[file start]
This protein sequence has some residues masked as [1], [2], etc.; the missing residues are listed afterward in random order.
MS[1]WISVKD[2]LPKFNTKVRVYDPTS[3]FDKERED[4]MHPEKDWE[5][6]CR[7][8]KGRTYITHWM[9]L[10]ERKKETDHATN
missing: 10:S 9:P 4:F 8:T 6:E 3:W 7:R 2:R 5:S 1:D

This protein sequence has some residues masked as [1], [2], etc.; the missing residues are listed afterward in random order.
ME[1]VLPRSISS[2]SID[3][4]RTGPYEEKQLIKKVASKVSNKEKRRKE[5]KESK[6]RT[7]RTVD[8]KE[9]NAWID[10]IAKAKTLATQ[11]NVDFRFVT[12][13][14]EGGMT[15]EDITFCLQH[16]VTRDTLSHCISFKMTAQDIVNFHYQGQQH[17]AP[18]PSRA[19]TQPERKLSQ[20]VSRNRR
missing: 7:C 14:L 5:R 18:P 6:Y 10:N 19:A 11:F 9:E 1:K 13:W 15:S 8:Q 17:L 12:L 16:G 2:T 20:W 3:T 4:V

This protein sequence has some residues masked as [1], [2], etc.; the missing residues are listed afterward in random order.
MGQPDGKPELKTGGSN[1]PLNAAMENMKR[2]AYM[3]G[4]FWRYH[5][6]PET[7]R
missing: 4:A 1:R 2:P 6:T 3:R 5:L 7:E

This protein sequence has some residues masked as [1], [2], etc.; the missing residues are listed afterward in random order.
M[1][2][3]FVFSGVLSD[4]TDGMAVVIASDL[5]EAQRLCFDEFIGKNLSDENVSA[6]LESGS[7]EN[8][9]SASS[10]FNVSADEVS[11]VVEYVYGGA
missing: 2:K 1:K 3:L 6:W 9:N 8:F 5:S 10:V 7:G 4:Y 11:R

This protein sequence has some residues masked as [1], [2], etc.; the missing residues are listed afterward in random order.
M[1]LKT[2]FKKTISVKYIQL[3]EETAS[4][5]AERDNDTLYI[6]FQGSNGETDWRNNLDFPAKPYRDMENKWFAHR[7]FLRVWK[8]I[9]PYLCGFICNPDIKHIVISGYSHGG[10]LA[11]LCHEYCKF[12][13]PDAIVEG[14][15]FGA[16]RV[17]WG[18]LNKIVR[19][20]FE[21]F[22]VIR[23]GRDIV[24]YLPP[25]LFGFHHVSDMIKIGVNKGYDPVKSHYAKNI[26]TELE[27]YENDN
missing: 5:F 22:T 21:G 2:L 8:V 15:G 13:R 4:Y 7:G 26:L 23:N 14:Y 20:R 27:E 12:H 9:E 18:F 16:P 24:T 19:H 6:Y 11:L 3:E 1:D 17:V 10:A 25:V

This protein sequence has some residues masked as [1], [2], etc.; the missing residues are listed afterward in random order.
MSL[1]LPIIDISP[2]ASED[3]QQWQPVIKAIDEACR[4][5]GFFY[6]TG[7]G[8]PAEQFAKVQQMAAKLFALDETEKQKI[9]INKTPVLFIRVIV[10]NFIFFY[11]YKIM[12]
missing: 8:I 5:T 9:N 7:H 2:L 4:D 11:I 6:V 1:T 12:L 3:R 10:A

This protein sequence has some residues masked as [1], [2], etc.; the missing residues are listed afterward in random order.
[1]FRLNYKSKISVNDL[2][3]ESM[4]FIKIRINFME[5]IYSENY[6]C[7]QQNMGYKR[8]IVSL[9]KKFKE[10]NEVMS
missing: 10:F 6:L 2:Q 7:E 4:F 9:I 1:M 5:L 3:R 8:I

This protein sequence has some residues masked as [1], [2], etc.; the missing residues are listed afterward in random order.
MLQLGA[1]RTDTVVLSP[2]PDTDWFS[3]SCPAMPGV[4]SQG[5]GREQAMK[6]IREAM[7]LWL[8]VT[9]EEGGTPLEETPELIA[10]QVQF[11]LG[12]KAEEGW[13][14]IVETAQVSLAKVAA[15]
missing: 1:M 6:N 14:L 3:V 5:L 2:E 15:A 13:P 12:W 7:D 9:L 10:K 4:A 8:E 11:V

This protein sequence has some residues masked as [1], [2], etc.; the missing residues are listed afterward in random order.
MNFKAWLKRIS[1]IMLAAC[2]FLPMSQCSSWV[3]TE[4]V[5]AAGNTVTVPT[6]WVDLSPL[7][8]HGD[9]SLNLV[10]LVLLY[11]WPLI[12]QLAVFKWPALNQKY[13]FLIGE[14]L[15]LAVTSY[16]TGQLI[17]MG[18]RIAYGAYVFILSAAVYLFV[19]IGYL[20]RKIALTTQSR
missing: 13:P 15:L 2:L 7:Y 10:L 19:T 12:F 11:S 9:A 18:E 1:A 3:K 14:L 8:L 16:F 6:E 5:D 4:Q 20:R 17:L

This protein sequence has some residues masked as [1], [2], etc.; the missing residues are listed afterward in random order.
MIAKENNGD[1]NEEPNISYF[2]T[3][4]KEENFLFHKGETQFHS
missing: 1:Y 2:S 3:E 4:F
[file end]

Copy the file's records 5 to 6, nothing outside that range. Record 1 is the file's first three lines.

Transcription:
This protein sequence has some residues masked as [1], [2], etc.; the missing residues are listed afterward in random order.
M[1]LKT[2]FKKTISVKYIQL[3]EETAS[4][5]AERDNDTLYI[6]FQGSNGETDWRNNLDFPAKPYRDMENKWFAHR[7]FLRVWK[8]I[9]PYLCGFICNPDIKHIVISGYSHGG[10]LA[11]LCHEYCKF[12][13]PDAIVEG[14][15]FGA[16]RV[17]WG[18]LNKIVR[19][20]FE[21]F[22]VIR[23]GRDIV[24]YLPP[25]LFGFHHVSDMIKIGVNKGYDPVKSHYAKNI[26]TELE[27]YENDN
missing: 5:F 22:T 21:G 2:L 8:V 15:G 13:R 4:Y 7:G 26:L 23:N 14:Y 20:R 27:E 12:H 9:E 18:F 16:P 24:T 19:H 6:Y 11:L 3:E 1:D 17:V 10:A 25:V

This protein sequence has some residues masked as [1], [2], etc.; the missing residues are listed afterward in random order.
MSL[1]LPIIDISP[2]ASED[3]QQWQPVIKAIDEACR[4][5]GFFY[6]TG[7]G[8]PAEQFAKVQQMAAKLFALDETEKQKI[9]INKTPVLFIRVIV[10]NFIFFY[11]YKIM[12]
missing: 8:I 5:T 9:N 7:H 2:L 4:D 11:I 6:V 1:T 12:L 3:R 10:A